My first computer build - this project started off with an idea of doing a barebones Mini ITX build using a Skylake i5 processor around November of 2016. The more I started reading about computers and watching tech-tubers, the further down the rabbit hole I went.
By January, I had already bought many of my parts when I found out about the upcoming AMD Ryzen processor rollout. I was tempted to buy a Kaby Lake i5 processor and call it a day, but I held out until Ryzen 5 was released in April and I couldn't be happier. I've got to say, it was definitely worth the wait.
My parts selection was driven primarily by obtaining the best price to performance ratio at the time of purchase. Some of these parts, such as the graphics card have been superseded by newer models since preparation for the build was dragged out nearly 5 months.
This processor is in my opinion the sweet spot of the current Ryzen range. It comes with a Wraith Spire CPU cooler included and can be overclocked to nearly the same frequency as the 1600x. The Ryzen 7 offerings are at least $100 more and do not offer a performance increase commensurate to the cost premium. The included Wraith Spire cooler is adequate for some light overclocking and quiet to boot.
Since I had already purchased this part, I was worried I would have to shop for a new cooler that was compatible with the Ryzen AM4 bracket. Props to CRYORIG for sending me the AM4 adapter plate free of charge. This CPU cooler offers a great combination of aesthetics and performance at an affordable $30 price point. The black fin shroud and black/white fan feels right at home in my build. It is virtually inaudible unless I'm doing a torture test on the CPU. Installation was a breeze once I figured out how to switch the x-bar mounting system from Intel to AMD mounting points.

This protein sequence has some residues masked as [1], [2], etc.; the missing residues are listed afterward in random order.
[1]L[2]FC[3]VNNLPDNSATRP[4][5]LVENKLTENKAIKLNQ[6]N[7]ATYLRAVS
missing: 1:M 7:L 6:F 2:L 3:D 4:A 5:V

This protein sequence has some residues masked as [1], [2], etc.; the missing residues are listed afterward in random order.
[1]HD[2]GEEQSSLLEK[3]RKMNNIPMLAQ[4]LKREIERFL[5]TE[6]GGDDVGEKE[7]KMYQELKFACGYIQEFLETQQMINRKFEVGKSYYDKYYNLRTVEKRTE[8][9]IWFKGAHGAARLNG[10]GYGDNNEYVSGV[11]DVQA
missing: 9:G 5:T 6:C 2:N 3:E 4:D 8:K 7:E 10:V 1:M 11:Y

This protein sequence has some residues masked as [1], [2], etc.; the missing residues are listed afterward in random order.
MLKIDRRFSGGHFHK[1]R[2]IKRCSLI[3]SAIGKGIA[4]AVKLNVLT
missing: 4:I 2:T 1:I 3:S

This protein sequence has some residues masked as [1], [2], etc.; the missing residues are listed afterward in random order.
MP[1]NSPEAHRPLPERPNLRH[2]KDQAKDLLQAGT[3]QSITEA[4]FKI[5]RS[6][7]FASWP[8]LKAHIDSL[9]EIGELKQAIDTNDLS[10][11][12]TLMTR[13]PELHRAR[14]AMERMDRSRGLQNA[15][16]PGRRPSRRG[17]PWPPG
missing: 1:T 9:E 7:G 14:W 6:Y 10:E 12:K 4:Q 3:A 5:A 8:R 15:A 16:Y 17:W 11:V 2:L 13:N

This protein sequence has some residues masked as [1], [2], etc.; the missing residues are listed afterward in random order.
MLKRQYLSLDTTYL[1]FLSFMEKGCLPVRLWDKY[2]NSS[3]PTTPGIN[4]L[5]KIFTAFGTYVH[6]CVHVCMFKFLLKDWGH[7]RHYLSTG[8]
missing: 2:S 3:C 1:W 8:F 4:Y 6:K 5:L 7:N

Coming from an HDD on my previous computer, I really don't have anything to compare this to. All I know is that this drive makes Windows 10 load in a matter of seconds and it makes opening any applications super snappy. It might not be "high performance" as far as NVME M.2 drives are concerned, but at this price point, who cares? The PCB is green, which stands out against my grey/black motherboard, but the drive itself is hardly noticeable since it sits behind the graphics card.
There is a reason this case is so ubiquitous nowadays. It has a great minimalist aesthetic that is complemented by the full size tempered glass side panel. On top of that, it boasts fantastic cable management that made my first build that much easier. The PSU shroud keeps all the cables of my semi-modular PSU out of sight while also providing a backdrop to showcase up to 3 SSDs should I add them in the future. I cant comment on the two included 120mm case fans since I replaced them at the get go. It would be nice to have the option to mount larger radiators to the top of the case, but you cant have it all.
Great power supply at this price point. You can tell the money went into the quality not the looks though. I'm deducting one star since the non-modular PCI-E cable comes wired to an additional 8-pin connector that cannot be separated. This wouldn't be a problem for those with Crossfire/SLI setups, but I think most people buying this PSU probably aren't putting it into those kinds of systems.
I took these fans off another case I had purchased for my build because they fit my color scheme. That being said, they are super quiet at 7 volts and move a decent amount of air. This is likely due to the hydraulic bearing which transfers nearly no vibration to the frame in both vertical and horizontal orientation. At under $15, they offer a great noise to performance ratio.